EDITORIAL: The National Command and Operations Centre (NCOC) fully deserves all the praise that it's receiving for a job well done. The country came close to Covid disaster twice, during the first and third waves when the healthcare system was almost overwhelmed, yet the oversight and advice provided by NCOC made all the difference. And now Pakistan is being counted among countries that fared the best during the pandemic. In fact, it wouldn't be stretching the truth too far to say that we did so well only because of the policies adopted by NCOC, given how most people threw caution to the wind and ignored almost all safety procedures most of the time. And if it hadn't been for the smart lockdowns introduced and enforced by this body, Pakistan could well have suffered a fate like India's.
Its biggest achievement has been making sure that a second countrywide lockdown was not needed because the economy would not have survived it. The first one, which barely lasted a month or so, forced an 8-9 billion dollar stimulus programme out of the government. And when you consider that it is bending over backwards to restart the Extended Fund Facility (EFF) with the International Monetary Fund (IMF), which is just a $6 billion loan, it becomes clear just how smart the limited, targeted lockdown strategy really was because it kept the economy from being completely shut down. And the smart lockdowns were so successful only because a data-driven approach was adopted. NCOC was able to identify and isolate hot areas with high positivity ratios in real time and contain the spread of the virus before it could get out of hand.
It goes to NCOC's credit that it did not try to fudge any data at any time to look good. And except perhaps for the two occasions when it prematurely green-lighted reopening of schools, only to take the decision back after a few days each time, it wasn't misled by the data at all. It also says a lot that this body was able to cut through the usual bureaucratic red tape and also overcome deep-rooted differences between political parties as well as central and provincial governments without too much trouble. Its success is welcome proof, since some was badly needed, that it is possible for political parties and government departments to disagree about certain matters, sometimes very seriously, yet still work together towards a common goal; even in Pakistan. This alone is reason enough for this model to be put under the microscope and studied extensively to be applied elsewhere as well.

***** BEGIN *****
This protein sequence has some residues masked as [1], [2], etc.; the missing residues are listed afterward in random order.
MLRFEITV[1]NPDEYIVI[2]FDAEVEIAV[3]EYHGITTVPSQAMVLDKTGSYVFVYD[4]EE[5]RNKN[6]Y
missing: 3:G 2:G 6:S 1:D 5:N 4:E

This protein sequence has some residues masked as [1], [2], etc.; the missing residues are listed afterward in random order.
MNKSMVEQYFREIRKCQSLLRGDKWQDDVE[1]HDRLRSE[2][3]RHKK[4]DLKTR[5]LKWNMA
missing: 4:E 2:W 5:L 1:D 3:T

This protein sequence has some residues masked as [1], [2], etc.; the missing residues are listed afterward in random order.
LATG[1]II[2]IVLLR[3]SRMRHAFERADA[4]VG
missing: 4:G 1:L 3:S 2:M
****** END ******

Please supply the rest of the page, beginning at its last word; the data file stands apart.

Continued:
And even as the positivity ratio is declining quite visibly, NCOC's next big test is to avoid complacency. Unless the vaccination curve is maintained, even improved while making sure that all Standard Operating Procedures (SOPs) are strictly followed, the threat of the virus multiplying and getting out of control is always present; which means we are not out of the woods just yet. News of a new strain of the virus emerging in China this time, and slowing down the world's second-biggest economy, provides a fresh challenge for Pakistan. And the last thing the country needs right now is for NCOC to be caught off guard, like it was by the third wave of the virus, and give up much of the gains that have been so painstakingly achieved. The Chinese are frequent travellers to Pakistan, as Pakistanis are to that country, so a strategy will have to be worked out that allows safe travel and also keeps China Pakistan Economic Corridor (CPEC) projects on track.
The work of all government departments, especially the military that provided very able support to Planning Minister Asad Umar and his team, must also be appreciated. This was one of those rare instances when everybody worked together for the greater good and succeeded in saving the country from utter disaster. Hopefully, this trend will be repeated again and again.
Copyright Business Recorder, 2021